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Discussion Starter #1
I'm currently an owner of a VW Golf diesel that's part of VW's diesel cheating scandal, and I'm planning on selling the car back to VW and getting a hybrid or plug-in hybrid as a replacement. The Volt has caught my attention as a promising candidate, but I have some concerns about the plug-in nature of the car, for a couple of interacting reasons:

  • My house (which I own) has a driveway but no garage and no outdoor power outlets. There is a duct I can use to feed cables through to near my driveway from my basement, so I could use that to run an extension cord and charge the car -- but of course Chevy advises against using extension cords. Another option would be to plug the charger into an outlet in my kitchen and run its cable out the window to the car. The best option, of course, is to pay an electrician to add an external plug, and even a level 2 charging station. Ordinarily, I'd do this; however....
  • Chances are I'll be moving in 9-12 months. Thus, I'm reluctant to put a lot of money into permanent improvements to my house that I won't be using in a year or so.
So I'd like advice from experienced Volt owners on this issue. I don't mind the ~13-hour charge time from a level 1 charger, at least not in the short term; but I do mind the hassle and safety issues of doing it without a proper outdoor outlet. Perhaps the best compromise would be to pay for an external 240-volt outlet and charge station, but that makes sense only if the charge station can be easily moved to my new house. Are there specific models that might work better for this than others? (The ads and reviews I've seen online don't usually mention such things.)

Another option is to simply run the Volt primarily on gas until I move. Is this likely to cause problems, like excess wear on the engine setting me up for failures down the road?

Thanks for any advice on this issue!
 

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There are EVSEs that have 240V plugs and are intended to be moved easily. Clipper Creek is one well known manufacturer with good reputation that makes versions with plugs.

We have a lot of members who use an extension cord from time to time - as long as it is heavy gauge and the contacts pinch well there's no problem.

The Volt will not be harmed by running on gas for several months - some fleet Volts were run on gas exclusively for years, and still work fine.
 

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I use a 10 guage, 25 foot extension cord with my level 1 charger and have no problems at all......I think I bought mine at harbor freight for only 25$ or so.....

-mark
 

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Discussion Starter #4
Thanks for the feedback. I checked Clipper Creek's site, and all the models I checked with plugs are rated for indoor use only, whereas all the hard-wired models I checked are rated for indoor/outdoor use. I'd rather not hard-wire the device, since that would mean another visit by an electrician to disconnect it when I move. Is that likely to be the case for all models with plugs?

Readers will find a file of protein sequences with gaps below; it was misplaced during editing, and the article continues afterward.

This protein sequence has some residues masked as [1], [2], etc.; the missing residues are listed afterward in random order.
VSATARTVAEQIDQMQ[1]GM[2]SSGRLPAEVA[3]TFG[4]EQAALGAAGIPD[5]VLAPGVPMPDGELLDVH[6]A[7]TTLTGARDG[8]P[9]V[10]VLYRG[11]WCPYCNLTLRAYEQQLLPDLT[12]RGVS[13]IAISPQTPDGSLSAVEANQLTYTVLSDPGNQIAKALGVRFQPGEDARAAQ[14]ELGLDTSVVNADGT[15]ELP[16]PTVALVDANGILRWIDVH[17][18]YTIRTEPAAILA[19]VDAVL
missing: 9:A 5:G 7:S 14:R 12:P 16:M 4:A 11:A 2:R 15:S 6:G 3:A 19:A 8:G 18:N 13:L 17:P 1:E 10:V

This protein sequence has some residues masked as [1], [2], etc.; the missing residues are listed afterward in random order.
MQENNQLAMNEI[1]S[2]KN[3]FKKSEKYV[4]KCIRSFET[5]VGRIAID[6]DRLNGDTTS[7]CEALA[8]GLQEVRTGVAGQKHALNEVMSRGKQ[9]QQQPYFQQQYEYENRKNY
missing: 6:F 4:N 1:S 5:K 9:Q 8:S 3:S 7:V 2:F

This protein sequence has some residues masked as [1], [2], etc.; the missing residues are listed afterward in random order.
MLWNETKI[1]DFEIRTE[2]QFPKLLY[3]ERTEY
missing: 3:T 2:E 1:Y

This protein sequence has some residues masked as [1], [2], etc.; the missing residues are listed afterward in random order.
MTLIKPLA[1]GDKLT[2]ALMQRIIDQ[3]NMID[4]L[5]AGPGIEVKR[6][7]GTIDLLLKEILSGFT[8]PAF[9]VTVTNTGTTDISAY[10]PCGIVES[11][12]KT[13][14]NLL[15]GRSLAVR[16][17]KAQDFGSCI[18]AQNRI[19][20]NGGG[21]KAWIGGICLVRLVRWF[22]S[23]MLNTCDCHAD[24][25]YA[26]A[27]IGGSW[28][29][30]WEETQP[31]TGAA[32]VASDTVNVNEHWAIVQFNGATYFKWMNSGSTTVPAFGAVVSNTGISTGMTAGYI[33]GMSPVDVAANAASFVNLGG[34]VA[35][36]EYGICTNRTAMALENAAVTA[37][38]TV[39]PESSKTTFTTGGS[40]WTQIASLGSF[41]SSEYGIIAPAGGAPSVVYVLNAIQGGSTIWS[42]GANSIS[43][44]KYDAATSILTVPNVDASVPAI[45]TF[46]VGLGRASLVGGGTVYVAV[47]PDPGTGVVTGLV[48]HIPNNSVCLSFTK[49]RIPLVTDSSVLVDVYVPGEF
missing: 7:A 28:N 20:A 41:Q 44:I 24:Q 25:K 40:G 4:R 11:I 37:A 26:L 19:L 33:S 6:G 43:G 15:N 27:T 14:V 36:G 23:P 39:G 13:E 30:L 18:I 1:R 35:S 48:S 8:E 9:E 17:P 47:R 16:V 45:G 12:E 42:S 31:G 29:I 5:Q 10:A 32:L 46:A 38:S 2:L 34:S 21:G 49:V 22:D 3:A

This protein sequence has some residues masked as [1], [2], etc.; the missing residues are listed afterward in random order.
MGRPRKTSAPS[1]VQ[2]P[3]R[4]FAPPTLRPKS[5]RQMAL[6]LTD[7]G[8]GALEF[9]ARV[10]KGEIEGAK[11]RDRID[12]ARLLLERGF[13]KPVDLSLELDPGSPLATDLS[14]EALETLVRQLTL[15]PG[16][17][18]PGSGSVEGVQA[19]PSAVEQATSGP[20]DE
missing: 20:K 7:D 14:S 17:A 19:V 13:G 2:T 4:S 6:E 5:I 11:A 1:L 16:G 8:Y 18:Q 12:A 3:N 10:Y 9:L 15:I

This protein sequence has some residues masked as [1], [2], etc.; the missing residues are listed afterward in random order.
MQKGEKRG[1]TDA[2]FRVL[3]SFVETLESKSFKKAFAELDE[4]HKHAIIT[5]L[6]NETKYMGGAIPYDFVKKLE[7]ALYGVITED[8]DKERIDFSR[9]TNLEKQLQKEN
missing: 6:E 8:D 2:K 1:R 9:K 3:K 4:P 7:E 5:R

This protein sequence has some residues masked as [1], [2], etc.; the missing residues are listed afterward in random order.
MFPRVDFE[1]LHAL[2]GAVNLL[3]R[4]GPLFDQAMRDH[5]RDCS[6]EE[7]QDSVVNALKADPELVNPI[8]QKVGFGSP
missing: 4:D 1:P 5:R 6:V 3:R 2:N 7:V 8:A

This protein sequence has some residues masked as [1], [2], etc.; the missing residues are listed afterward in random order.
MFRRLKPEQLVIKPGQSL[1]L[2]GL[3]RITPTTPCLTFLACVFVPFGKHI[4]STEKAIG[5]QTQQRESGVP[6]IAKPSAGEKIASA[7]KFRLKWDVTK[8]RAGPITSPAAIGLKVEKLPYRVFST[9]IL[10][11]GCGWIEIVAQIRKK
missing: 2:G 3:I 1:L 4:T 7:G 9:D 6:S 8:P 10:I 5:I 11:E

Also, what about the charger that comes with the Volt? Is that safe to use outdoors? (I wouldn't mount it permanently, but if I set my car to charging and an unexpected rainstorm comes in, I don't want to have problems.)
 

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All of the commercial EVSEs I know of are waterproof/sealed, and the connection to the car is safe. The problem is the plug side - none of the commonly used plugs are designed to resist water intrusion. As long as the plug end (and an extension cord joints you have) are safe, there's no risk to charging in the rain. I think Clipper Creek doesn't rate the corded units for outside use because of the plug situation - though somehow RV parks have huge numbers of these plugs mounted outside in little boxes.
 

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Clipper Creek offers EVSEs with plugs so that would be the easiest to move although they recommend hardwired versions for outdoor use. The hardwired version wouldn't be that hard to move either, the cable is connected to a junction box so it would be trivial to disconnect it and take it with you when you move.

If you get a Volt, or any EV, I'd recommend that you install a 240V EVSE like the Clipper Creek HCS-40. Not only are the 240V EVSEs much faster, 4.5 hours vs 13 for a [email protected] or 20 hours for a [email protected], it much easier to use because all you have to do is grab the cable from it's holster.

If you decide not to get a 240V EVSE and just use the one that comes with the car you should install a dedicated line to an outdoor box. With a dedicated line you can charge at 12A which will get the job done overnight. If you are using a shared line then you might be have to charge at 8A and that's impractical because it takes 20 hours to charge the car.